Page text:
- How this works
- Legal capacity
- Types of support
- Areas of life
- Further reading
This website offers a decision making tool which helps people with intellectual disabilities, with support.
The website offers tools to explore decisions, think about the skills you need for the decision, decide who to involve in the decisions, think about the consequences.
This website has been designed for people with (intellectual) disabilities, with an age related illness or with mental health problems. It has been developed by a non-profit, advocacy organisation from Australia, ACADAS Advocacy.
Description of practice
The website is written in easy language and is user friendly. It also offers scroll-down lists with suggestions (areas of life to choose for your decisions : money, health care, routine or guardian as well as people to involve: mum, boyfriend…)
You need to register to be able to use the decision tool.
You can keep records of your decisions and come back to your decisions options (it allows to think about a decision over the time).
With the decision tool you identify:
– the area of decision
– what is important for you regarding the decision
– things you don’t want
Then you can enter different options and explore them one by one.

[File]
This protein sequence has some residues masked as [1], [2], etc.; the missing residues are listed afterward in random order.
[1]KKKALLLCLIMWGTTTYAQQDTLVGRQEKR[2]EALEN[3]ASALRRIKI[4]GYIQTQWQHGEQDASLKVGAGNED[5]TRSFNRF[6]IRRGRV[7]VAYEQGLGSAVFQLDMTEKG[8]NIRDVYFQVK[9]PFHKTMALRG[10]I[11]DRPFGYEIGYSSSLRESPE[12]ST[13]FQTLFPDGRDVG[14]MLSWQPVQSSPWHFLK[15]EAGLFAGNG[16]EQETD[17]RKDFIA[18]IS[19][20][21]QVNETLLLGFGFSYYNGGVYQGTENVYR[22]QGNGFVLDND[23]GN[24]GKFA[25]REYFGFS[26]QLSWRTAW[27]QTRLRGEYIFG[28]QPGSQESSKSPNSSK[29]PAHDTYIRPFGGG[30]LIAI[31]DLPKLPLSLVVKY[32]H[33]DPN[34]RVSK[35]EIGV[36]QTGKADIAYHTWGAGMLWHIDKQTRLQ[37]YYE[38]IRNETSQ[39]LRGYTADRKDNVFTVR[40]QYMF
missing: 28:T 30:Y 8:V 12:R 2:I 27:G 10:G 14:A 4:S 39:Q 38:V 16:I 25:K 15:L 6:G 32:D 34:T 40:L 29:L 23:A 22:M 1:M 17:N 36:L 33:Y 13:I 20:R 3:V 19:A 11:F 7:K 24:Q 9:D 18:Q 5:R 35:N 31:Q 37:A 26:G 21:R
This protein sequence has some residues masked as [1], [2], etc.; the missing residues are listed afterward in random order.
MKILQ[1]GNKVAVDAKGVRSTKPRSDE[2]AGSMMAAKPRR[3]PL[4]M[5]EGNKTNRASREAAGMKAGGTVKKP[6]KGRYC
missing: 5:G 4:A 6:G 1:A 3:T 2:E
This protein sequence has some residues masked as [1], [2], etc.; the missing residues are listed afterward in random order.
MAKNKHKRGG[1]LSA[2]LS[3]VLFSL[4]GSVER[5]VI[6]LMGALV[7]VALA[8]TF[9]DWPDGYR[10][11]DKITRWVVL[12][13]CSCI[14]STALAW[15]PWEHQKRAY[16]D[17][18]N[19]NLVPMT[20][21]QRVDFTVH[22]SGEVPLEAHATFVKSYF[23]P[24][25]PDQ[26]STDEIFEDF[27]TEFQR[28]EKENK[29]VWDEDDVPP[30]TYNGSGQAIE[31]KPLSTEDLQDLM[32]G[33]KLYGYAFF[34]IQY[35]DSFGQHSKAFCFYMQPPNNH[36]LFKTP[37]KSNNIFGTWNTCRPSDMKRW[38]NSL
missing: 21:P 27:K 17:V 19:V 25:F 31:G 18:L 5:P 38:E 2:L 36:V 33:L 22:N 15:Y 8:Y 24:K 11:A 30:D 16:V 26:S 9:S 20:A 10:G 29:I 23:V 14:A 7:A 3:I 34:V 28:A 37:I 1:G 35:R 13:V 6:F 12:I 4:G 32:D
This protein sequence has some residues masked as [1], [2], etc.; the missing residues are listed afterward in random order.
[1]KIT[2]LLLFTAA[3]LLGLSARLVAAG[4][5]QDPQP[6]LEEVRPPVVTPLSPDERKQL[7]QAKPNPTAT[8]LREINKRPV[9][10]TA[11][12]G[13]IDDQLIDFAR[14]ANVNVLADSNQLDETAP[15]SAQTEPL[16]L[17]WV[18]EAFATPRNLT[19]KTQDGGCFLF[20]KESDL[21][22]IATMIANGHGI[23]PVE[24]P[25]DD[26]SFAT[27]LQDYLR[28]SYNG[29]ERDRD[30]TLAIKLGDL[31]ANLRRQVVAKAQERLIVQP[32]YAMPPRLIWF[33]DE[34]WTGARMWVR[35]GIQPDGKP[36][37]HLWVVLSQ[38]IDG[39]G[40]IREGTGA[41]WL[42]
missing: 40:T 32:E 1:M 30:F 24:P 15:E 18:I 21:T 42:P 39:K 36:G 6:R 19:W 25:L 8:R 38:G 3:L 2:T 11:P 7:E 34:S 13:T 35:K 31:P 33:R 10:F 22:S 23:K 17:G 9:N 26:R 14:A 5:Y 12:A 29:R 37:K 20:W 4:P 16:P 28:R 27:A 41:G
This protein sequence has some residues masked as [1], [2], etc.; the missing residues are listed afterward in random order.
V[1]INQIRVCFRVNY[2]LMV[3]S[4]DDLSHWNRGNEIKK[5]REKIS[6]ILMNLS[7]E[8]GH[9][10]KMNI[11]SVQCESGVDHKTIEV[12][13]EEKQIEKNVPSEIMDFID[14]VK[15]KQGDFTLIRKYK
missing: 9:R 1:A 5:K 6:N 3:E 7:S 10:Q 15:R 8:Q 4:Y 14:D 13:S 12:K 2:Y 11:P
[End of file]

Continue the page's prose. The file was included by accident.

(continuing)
For each option you explore: if it is hard or easy, people you want to involve in the decision, what skills you have and skills you need to improve to take the decision.
The website is written in easy-to-read language but most probably requires a support person to assist the website user, at least for the first decisions and to understand how it works, especially in the cases where several options are envisaged.
However, it also offers an interesting tool for support staff or family member or anyone who is supporting a person with intellectual disability to take a decision.
The tool is free of charge once you have registered and you can come back to your decisions and to the information entered so far. It means that you can really take the time to explore different ways and come back to your decision.
The website also includes principles and guidelines to be used by family, friends, carers and paid workers to use this website and properly support the person who needs to take a decision.
It is an interesting tool to use, although it definitely requires support and also the lists of words proposed is not always relevant or well expanded, so it may be better not to look at it and to type in the words used by the person.
You can access the the website of The ACT Disability, Aged and Carer Advocacy Service (ADACAS) here